You might recall that in the KSR v. Teleflex opinion that the Supreme Court used the language “interrelated teachings.” To the best of my knowledge, the Federal Circuit has not yet weighed in on the meaning of that phrase. In the recently decided appeal of Sirona v. Kappos, a Federal Circuit panel actually had an opportunity to address the meaning of “interrelated teachings” as well as the phrase ”sufficiently interrelated.” But, the panel opted not to write an opinion and issued a Rule 36 opinion instead.
Sirona v. Kappos concerned an appeal of a Board decision from an inter partes reexamination. The Board found some of the claims under reexam patentable. So, the appeal to the Federal Circuit pitted the inter partes reexam requestor against the patent owner (3M) and the Solicitor’s Office of the USPTO.
Because the Board found in favor of the patentee with respect to some claims by finding those claims patentable, the Solicitor’s Office was in the unique position of arguing in favor of patentability at the CAFC. Had 3M cross-appealed the Board’s rejection of other claims, I suppose the Solicitor’s Office would have been in the even more unique position of having to argue in favor of the patentability of the allowed claims and in favor of unpatentability of the rejected claims! I wonder which counsel’s table the PTO sits at in that instance.
With respect to the “interrelatedness” issue, the Board stated the following in its “Decision on Request for Rehearing”:
Sirona misunderstands the basis of our decision. Rather than determining that JP ‘966 and US ‘585 were not analogous art, our statement merely highlighted the deficiencies in Sirona’s attempt to establish a prima facie case of obviousness.
As we pointed out in our decision (Dec. 14 ), “a patent composed of several elements is not proved obvious merely by demonstrating that each of its elements was, independently, known in the prior art.” KSR Int’l Co. v. Teleflex, Inc., 550 U.S. 398,418 (2007). The Supreme Court made it abundantly clear that an obviousness analysis “must ask whether the improvement is more than the predictable use of prior art elements according to their established function.” !d. at 417. “Often, it will be necessary … to look to interrelated teachings of multiple patents; the effects of demands known to the design community or present in the marketplace; and the background knowledge possessed by a person having ordinary skill in the art, all in order to determine whether there was an apparent reason to combine the known elements in the fashion claimed by the patent at issue.” !d. at 418 (emphasis added).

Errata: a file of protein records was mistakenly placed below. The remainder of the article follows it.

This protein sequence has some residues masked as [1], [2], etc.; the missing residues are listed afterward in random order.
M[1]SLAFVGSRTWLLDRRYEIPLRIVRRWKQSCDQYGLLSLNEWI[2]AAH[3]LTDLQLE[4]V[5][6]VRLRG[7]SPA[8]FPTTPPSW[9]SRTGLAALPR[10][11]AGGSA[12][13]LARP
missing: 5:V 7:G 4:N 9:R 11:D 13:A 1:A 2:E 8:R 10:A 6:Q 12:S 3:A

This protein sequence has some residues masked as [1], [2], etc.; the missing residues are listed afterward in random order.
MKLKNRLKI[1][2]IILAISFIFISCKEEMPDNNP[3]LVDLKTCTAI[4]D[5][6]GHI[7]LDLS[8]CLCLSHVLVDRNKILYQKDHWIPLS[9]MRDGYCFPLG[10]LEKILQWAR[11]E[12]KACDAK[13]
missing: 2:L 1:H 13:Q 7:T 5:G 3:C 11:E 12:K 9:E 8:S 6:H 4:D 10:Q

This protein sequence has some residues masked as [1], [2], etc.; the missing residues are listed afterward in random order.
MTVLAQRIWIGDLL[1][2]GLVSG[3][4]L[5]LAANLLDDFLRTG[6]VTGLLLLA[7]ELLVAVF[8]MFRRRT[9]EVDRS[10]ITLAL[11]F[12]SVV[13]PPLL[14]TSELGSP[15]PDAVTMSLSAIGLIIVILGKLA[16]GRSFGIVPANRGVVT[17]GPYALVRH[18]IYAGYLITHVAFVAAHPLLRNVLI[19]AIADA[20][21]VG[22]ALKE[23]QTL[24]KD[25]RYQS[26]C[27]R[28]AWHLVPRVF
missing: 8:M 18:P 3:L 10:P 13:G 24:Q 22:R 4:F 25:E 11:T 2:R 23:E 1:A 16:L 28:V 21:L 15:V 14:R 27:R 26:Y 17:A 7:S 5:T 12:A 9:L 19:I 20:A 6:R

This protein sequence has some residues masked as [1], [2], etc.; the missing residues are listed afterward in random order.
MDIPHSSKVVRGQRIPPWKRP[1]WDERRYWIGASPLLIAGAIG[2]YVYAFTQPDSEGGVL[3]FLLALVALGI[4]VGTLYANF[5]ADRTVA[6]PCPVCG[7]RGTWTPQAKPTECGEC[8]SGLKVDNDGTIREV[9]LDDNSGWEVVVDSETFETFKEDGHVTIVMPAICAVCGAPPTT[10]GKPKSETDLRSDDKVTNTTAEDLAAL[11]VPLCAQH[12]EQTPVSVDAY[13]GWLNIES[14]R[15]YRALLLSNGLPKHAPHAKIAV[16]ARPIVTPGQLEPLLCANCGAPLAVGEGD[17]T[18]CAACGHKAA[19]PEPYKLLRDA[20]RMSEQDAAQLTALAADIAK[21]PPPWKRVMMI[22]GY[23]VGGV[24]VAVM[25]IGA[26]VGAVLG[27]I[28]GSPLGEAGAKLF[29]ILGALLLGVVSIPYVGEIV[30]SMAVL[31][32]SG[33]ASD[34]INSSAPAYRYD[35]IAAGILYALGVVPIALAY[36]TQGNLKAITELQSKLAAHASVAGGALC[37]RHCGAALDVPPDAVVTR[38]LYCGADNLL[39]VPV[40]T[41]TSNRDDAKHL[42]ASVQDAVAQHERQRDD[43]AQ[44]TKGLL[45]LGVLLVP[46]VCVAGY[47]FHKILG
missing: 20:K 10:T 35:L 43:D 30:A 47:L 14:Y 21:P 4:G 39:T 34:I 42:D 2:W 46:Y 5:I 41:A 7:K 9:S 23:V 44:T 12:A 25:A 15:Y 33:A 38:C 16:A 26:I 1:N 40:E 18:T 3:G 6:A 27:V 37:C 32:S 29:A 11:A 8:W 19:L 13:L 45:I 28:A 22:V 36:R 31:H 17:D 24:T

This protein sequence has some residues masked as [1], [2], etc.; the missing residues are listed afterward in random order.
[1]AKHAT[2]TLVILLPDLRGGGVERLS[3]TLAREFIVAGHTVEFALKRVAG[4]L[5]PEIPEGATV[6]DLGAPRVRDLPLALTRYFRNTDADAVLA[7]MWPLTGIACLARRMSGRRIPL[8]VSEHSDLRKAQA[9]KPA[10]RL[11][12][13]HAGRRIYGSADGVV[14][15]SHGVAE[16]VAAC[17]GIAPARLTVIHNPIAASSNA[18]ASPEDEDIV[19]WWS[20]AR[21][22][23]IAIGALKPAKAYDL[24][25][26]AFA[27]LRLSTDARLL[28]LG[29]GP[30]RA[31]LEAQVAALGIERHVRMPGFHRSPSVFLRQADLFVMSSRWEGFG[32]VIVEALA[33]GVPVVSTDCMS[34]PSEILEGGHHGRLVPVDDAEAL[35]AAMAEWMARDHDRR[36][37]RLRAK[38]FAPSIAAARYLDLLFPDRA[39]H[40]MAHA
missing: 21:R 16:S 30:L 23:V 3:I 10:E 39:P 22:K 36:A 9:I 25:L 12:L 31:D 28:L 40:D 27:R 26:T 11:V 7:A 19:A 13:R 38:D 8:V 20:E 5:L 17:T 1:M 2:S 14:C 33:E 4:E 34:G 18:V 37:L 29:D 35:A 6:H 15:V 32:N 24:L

Sirona did not provide any meaningful analysis on any of these factors. For example, other than conclusory statements that wholly disregard significant differences in the teachings of the prior art references and a vague reference to a “vast body of prior art pertaining to crowns, frameworks, and similar items” designed to fill the gaps (TPR Req. Reh’g 6), Sirona did not establish that JP ‘966 and US ‘585 are sufficiently interrelated to support their combination in the manner claimed in view of the differences present in the evidence and reasoning of record.